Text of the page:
David Ruelle
Erwin Schrödinger
Aaron Schurger
Claude Shannon
Herbert Simon
Dean Keith Simonton
B. F. Skinner
Roger Sperry
Henry Stapp
Antoine Suarez
Leo Szilard
William Thomson (Kelvin)
Peter Tse
John von Neumann
Daniel Wegner
Steven Weinberg
Paul A. Weiss
Norbert Wiener
Eugene Wigner
E. O. Wilson
H. Dieter Zeh
Ernst Zermelo
Wojciech Zurek
 
Nicholas St. John Green

Nicholas St. John Green was an influential member of the Metaphysical Club in Cambridge, Mass., during its brief existence in the early 1870's. Other famous members were Charles Sanders Peirce, William James, Oliver Wendell Holmes, Jr., and Chauncey Wright.

Green wrote a powerful article for the American Law Review (edited by Holmes), the first published in his collection Essays and Notes on the Law of Tort and Crime, entitled "Proximate and Remote Cause", the former said to determine its effect, the latter merely being necessary but not sufficient for the effect to occur.

Green debunked the popular idea of a single "chain of causation" and the notion of a single proximate cause as just a rationalization. He argued that there are always multiple causes for events. People simply choose a proximate cause from the multiplicity of possible causes to serve their purposes and interests in assigning responsibility.

Causation is the law of cause in relation to effect. Nothing more imperils the correctness of a train of reasoning than the use of metaphor.
There is no single "chain of causation"
By its over free use the subject of causation has been much obscured. The phrase "chain of causation," which is a phrase in frequent use when this maxim is under discussion, embodies a dangerous metaphor. It raises in the mind an idea of one determinate cause, followed by another determinate cause, created by the first, and that followed by a third, created by the second, and so on, one succeeding another till the effect is reached. The causes are pictured as following one upon the other in time, as the links of a chain follow one upon the other in space. There is nothing in nature which corresponds to this. Such an idea is a pure fabrication of the mind.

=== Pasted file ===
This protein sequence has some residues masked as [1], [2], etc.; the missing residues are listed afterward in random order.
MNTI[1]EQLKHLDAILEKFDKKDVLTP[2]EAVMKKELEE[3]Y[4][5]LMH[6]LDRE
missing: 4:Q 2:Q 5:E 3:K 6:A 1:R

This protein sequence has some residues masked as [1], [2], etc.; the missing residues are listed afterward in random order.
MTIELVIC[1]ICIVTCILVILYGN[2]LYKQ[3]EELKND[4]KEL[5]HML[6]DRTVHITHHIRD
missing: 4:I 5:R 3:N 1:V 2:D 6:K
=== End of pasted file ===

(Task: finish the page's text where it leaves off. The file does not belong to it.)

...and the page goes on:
There is but one view of causation which can be of practical service. To every event there are certain antecedents, never a single antecedent, but always a set of antecedents,..

There are always multiple causes
for an event
From every point of view from which we look at the facts, a new cause appears. In as many different ways as we view an effect, so many different causes, as the word is generally used, can we find for it. The true, the entire, cause is none of these separate causes taken singly, but all of them taken together. These separate causes are not causes which stand to each other in the relation of proximate and remote, in any intelligible sense in which those words can be used. There is no chain of causation consisting of determinate links ranged in order of proximity to the effect. They are rather mutually interwoven with themselves and the effect, as the meshes of a net are interwoven. As the existence of each adjoining mesh of the net is necessary for the existence of any particular mesh, so the presence of each and every surrounding circumstance, which, taken by itself we may call a cause, is necessary for the production of the effect.

In this view of causation there is nothing mysterious. Common people conduct their affairs by it, and die without having found it beyond their comprehension. When the law has to do with abstract theological belief, it will be time to speculate as to what abstract mystery there may be in causation ; but as long as its concern is confined to practical matters it is useless to inquire for mysteries which exist in no other sense than the sense in which every thing is a mystery.
(Proximate and Remote Cause, pp.11-13

Green left Harvard Law School in 1873, objecting to its formalism, to become a dean at the new Boston University Law School.